Why you should care
Because who likes looking for parking?
Spencer Richardson wants to spare you the aggravation of looking for a parking spot — and offer you the luxury of having your car delivered to you — with a startup he thinks will shape the very future of how we use cars to tool around our cities. But DropCar is not a ride-hailing app or a car-sharing platform or even a self-driving technology company. It’s tackling a set of more immediate, yet often more hidden, problems plaguing car owners worldwide: parking, maintenance, even personalized delivery — in short, “an entire support layer to the car that is missing today,” Richardson says.
The New York tech scene veteran started the venture in the car-clogged Big Apple. He plans to expand to a second city this year and has his near-term sights set on Chicago, Miami and San Francisco — three of America’s most infuriating metropolises for motorists. Since its 2015 launch, close to 10,000 New Yorkers have used the company’s services (leaving a long way to go: nearly half of the city’s 3 million households own a car). As garages struggle to charge enough to pay for premium real estate locations throughout the city — with many selling out to developers — DropCar caters to car owners with its team of valets deployed across six parking structures near the perimeter of the city, ready to deliver your car whenever you request it via the app. Fees start at $349 per month, cheaper than most garage memberships; for $15 an hour, you can hire a chauffeur to do pretty much anything you need, from waiting while you run errands to driving you to the airport to just moving your car across the street to satisfy New York’s maddening alternate-side parking rules.
Richardson doesn’t see automation as a threat, but as an opportunity for DropCar.
The on-demand valet parking idea isn’t new — West Coast darlings such as Luxe, Zirx and Carbon have been there and done that, but Carbon folded, Zirx ended its consumer-facing model and Luxe has “temporarily” suspended its services, all having learned the hard way that maintaining parking-on-demand services is incredibly labor- and capital-intensive. Richardson is hoping his entrepreneurial track record in New York City’s adolescent startup scene will help DropCar succeed where others have failed.
Richardson, 32, was born in Arizona and raised in Minnesota and California by his travel agent mother and tech inventor father. A New Yorker for 15 years, having first moved there to study at NYU’s Stern School of Business, he has long been driven by an entrepreneurial instinct. “I always had some business going,” he says, recalling a childhood lawn-mowing business and working with friends to run and then franchise a lemonade stand model.
Richardson’s first real startup, launched from a college dorm room, was a marketing platform to connect independent musicians and other content producers with fans. FanBridge grew to a database of more than 20 million fans — enough to land Richardson on Forbes’ “30 Under 30” list for the music industry in 2012, right alongside Rihanna and Taylor Swift. Tall and fit, wearing a tailored suit with no tie when we meet near Union Square, he’s every bit the confident CEO — now married to an Argentine he met on a business trip, and the father of two sons. Richardson left FanBridge after seven years to focus on DropCar full time.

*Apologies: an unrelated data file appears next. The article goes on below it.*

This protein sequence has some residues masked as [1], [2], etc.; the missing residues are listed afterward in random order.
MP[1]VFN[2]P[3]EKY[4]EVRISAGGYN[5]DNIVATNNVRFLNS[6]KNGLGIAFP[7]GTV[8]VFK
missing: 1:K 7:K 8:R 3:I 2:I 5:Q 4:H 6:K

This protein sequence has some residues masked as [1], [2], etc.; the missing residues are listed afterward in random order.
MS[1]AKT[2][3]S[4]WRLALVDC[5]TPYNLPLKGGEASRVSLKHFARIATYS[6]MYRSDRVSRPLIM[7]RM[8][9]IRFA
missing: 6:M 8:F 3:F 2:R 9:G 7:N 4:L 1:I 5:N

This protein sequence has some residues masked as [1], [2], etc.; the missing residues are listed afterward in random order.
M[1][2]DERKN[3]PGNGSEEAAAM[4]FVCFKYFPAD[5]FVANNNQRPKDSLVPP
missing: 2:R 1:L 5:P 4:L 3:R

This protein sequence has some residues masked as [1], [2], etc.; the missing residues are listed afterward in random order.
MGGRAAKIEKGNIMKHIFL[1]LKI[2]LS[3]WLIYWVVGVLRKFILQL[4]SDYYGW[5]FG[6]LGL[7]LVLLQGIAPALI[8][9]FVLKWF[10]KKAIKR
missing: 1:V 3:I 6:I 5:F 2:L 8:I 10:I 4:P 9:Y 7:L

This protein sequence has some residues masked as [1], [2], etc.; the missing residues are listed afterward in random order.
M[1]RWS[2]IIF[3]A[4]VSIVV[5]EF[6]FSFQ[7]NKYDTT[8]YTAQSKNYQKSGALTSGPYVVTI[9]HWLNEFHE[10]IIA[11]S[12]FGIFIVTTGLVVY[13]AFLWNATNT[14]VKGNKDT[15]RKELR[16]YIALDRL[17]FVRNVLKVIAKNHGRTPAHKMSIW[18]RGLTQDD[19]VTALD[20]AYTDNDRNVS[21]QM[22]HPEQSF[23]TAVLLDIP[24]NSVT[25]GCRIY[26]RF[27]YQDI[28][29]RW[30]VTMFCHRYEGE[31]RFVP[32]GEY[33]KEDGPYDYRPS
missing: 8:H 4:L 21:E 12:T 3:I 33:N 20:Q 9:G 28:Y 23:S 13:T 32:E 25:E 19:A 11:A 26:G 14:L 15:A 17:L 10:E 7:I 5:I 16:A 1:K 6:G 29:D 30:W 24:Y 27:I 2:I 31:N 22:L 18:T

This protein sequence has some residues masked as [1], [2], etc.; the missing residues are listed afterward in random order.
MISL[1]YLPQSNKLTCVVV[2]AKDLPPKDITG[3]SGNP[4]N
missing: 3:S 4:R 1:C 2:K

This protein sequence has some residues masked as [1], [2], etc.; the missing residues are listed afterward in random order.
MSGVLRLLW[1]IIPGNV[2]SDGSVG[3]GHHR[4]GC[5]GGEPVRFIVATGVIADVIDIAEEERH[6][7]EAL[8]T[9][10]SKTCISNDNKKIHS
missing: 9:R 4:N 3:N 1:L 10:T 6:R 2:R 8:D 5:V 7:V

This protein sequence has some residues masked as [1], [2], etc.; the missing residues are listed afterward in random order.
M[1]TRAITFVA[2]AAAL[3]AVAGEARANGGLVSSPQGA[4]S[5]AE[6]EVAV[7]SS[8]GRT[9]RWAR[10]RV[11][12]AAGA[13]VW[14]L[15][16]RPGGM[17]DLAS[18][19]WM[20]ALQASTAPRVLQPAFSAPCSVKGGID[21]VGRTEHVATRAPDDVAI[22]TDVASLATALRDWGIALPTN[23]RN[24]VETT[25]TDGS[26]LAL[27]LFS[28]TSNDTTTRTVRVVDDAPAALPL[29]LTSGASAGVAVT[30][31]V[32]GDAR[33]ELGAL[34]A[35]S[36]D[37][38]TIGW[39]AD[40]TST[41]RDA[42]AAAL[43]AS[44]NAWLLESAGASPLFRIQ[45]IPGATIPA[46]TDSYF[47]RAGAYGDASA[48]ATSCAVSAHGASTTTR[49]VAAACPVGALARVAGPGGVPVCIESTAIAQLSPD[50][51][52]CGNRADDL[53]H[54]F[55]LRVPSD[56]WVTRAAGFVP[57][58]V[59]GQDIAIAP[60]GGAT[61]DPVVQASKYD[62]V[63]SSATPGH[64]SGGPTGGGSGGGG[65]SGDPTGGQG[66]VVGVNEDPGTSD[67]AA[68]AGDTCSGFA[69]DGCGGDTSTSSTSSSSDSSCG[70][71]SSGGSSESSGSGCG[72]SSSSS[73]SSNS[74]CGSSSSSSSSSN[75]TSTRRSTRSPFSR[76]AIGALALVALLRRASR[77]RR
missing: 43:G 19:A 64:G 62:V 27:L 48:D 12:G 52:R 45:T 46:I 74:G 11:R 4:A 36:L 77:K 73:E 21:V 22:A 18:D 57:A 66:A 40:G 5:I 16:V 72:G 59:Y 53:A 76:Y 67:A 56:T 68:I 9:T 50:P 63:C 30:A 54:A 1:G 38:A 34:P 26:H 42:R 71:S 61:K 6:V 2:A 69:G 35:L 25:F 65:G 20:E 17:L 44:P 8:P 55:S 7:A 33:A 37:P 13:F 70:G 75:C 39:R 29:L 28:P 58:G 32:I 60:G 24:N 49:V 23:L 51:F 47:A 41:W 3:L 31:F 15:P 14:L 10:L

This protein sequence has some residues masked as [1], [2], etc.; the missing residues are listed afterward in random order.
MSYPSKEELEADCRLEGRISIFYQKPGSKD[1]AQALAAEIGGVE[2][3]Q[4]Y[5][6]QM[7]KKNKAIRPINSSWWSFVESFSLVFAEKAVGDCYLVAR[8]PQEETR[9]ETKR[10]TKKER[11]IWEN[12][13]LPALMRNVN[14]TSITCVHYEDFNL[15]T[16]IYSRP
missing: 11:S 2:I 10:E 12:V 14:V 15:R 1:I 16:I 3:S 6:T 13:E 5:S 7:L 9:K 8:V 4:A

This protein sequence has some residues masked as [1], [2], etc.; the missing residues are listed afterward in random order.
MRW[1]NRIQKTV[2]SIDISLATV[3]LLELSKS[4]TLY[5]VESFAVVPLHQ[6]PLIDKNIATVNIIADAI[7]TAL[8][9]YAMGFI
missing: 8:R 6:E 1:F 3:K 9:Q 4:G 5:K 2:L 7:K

Having successfully built out FanBridge, at a time when the city’s startup culture was in its infancy, Richardson is “one of the veterans of the [New York] space and pretty well known,” says fellow entrepreneur Sean Black, formerly of Trulia and now co-founder of home-selling platform Knock, as well as a prominent NYC angel investor. The city’s startup infrastructure has grown significantly in recent years, but it still lacks “the halo that San Francisco has,” says Black, referring to the ease of attracting investment and attention in Silicon Valley. In the case of DropCar, though, New York’s silver lining is that Richardson can “build a real business … without all the fuss” that attaches to some struggling Silicon Valley competitors, says Black, explaining that the New York startup culture places greater emphasis on revenue and avoids excessive hype that can fuel overambitious expansion plans.
For its part, DropCar has moved beyond the consumer-facing product to include a number of lucrative contracts with corporate clients. Whether it’s ferrying cars between auto dealerships, collecting and delivering cars for servicing, or partnering with housing associations to offer parking services to apartment building residents, Richardson points to supporting revenue streams as the crucial ingredient in the company’s long-term survival.
Even so, DropCar’s model has its critics. Providing a full range of services to car owners is “definitely a gap in the market,” says Adela Spulber, a transportation systems analyst at the Center for Automotive Research, but she spots two competing trends in the automotive industry that could be a drag on its success: a move toward alternative forms of transport, such as private shuttle services like San Francisco-based Chariot, and models for consumers looking for shared automotive resources instead of ownership, such as Zipcar and Uber. Spulber doesn’t believe any one of these trends will “win” outright; rather, each city or region will develop its own unique car culture — which means replicating a particular model outside of, say, New York isn’t a done deal.
And what about automation? Richardson sees it as less of a threat than as an opportunity for DropCar to be the company providing the software and infrastructural support that will bridge the gap between consumer and computer. After all, Google’s going to need somewhere to park its fleet of self-driving pods.
Tracy Moran contributed reporting.